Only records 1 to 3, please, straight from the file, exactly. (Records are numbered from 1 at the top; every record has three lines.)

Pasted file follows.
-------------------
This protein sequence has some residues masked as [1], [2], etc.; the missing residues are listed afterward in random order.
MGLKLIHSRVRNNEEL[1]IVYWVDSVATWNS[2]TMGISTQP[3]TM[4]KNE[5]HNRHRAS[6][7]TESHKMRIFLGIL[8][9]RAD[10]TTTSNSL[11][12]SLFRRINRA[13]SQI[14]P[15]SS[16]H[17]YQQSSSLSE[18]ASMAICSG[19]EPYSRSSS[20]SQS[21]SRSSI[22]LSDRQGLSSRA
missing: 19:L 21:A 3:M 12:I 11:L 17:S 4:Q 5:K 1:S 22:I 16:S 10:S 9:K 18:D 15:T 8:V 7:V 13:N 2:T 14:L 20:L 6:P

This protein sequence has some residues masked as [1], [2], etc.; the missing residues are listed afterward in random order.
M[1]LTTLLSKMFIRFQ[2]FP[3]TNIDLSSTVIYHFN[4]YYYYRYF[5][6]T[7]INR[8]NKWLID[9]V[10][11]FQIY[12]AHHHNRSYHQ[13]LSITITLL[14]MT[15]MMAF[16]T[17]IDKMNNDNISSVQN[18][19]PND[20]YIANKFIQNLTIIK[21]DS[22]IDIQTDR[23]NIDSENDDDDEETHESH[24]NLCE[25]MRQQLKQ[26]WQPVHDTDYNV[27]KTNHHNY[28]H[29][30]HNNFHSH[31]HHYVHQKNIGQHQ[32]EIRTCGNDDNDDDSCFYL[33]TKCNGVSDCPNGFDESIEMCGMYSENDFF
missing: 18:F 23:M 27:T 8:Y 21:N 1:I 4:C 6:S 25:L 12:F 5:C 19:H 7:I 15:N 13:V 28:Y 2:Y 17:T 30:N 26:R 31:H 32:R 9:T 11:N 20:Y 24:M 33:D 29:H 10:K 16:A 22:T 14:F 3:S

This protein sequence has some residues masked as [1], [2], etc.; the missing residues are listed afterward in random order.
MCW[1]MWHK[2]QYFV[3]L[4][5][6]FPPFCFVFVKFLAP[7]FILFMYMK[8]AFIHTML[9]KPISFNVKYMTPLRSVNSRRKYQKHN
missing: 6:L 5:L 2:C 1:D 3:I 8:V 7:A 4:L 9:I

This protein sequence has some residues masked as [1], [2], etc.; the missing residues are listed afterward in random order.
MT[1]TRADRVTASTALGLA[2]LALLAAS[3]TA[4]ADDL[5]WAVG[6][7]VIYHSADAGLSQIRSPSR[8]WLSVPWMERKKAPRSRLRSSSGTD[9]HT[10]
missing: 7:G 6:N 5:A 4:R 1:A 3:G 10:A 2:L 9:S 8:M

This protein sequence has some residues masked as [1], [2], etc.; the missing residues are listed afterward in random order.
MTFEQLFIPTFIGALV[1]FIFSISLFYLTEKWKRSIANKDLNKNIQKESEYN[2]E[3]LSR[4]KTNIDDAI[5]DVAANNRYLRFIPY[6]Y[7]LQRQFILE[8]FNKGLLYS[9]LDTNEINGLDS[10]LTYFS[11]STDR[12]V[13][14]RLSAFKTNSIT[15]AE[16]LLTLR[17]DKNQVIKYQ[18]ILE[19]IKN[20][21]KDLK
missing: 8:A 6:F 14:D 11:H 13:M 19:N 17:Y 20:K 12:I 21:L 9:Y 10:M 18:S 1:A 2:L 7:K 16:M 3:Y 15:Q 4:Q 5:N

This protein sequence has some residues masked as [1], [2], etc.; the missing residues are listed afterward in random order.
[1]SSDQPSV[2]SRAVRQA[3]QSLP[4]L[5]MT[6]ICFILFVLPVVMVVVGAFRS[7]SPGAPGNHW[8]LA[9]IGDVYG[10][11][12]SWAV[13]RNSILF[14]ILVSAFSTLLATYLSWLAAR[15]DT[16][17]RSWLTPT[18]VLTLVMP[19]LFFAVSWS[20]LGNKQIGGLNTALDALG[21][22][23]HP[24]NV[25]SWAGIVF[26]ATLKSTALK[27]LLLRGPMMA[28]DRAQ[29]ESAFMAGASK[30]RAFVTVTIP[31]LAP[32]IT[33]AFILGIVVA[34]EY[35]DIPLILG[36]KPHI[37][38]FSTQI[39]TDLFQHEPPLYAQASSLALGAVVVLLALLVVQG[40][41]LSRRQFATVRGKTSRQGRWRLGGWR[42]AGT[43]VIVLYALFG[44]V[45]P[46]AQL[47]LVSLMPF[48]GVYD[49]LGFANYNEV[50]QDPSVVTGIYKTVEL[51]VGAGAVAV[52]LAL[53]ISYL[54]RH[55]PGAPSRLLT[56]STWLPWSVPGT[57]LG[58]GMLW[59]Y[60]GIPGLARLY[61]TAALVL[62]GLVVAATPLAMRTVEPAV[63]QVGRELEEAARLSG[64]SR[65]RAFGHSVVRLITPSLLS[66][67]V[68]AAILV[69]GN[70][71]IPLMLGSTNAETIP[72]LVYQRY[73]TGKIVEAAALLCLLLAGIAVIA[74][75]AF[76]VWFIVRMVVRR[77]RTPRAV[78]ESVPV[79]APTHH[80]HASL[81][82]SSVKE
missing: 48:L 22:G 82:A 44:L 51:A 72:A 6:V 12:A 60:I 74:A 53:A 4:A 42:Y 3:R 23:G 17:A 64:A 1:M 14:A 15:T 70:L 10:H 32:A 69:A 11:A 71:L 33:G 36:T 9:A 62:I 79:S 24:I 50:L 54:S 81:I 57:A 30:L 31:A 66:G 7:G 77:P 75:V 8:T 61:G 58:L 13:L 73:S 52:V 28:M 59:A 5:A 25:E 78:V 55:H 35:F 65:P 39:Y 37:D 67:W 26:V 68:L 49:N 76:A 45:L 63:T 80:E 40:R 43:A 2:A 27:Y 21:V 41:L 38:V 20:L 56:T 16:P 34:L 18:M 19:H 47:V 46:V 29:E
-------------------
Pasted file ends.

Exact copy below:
This protein sequence has some residues masked as [1], [2], etc.; the missing residues are listed afterward in random order.
MGLKLIHSRVRNNEEL[1]IVYWVDSVATWNS[2]TMGISTQP[3]TM[4]KNE[5]HNRHRAS[6][7]TESHKMRIFLGIL[8][9]RAD[10]TTTSNSL[11][12]SLFRRINRA[13]SQI[14]P[15]SS[16]H[17]YQQSSSLSE[18]ASMAICSG[19]EPYSRSSS[20]SQS[21]SRSSI[22]LSDRQGLSSRA
missing: 19:L 21:A 3:M 12:I 11:L 17:S 4:Q 5:K 1:S 22:I 16:S 10:S 9:K 18:D 15:T 8:V 7:V 13:N 2:T 14:L 20:L 6:P

This protein sequence has some residues masked as [1], [2], etc.; the missing residues are listed afterward in random order.
M[1]LTTLLSKMFIRFQ[2]FP[3]TNIDLSSTVIYHFN[4]YYYYRYF[5][6]T[7]INR[8]NKWLID[9]V[10][11]FQIY[12]AHHHNRSYHQ[13]LSITITLL[14]MT[15]MMAF[16]T[17]IDKMNNDNISSVQN[18][19]PND[20]YIANKFIQNLTIIK[21]DS[22]IDIQTDR[23]NIDSENDDDDEETHESH[24]NLCE[25]MRQQLKQ[26]WQPVHDTDYNV[27]KTNHHNY[28]H[29][30]HNNFHSH[31]HHYVHQKNIGQHQ[32]EIRTCGNDDNDDDSCFYL[33]TKCNGVSDCPNGFDESIEMCGMYSENDFF
missing: 18:F 23:M 27:T 8:Y 21:N 1:I 4:C 6:S 25:L 12:F 5:C 19:H 7:I 15:N 13:V 28:Y 2:Y 17:T 30:N 26:R 31:H 32:R 9:T 11:N 20:Y 24:M 33:D 29:H 10:K 16:A 22:T 14:F 3:S

This protein sequence has some residues masked as [1], [2], etc.; the missing residues are listed afterward in random order.
MCW[1]MWHK[2]QYFV[3]L[4][5][6]FPPFCFVFVKFLAP[7]FILFMYMK[8]AFIHTML[9]KPISFNVKYMTPLRSVNSRRKYQKHN
missing: 6:L 5:L 2:C 1:D 3:I 8:V 7:A 4:L 9:I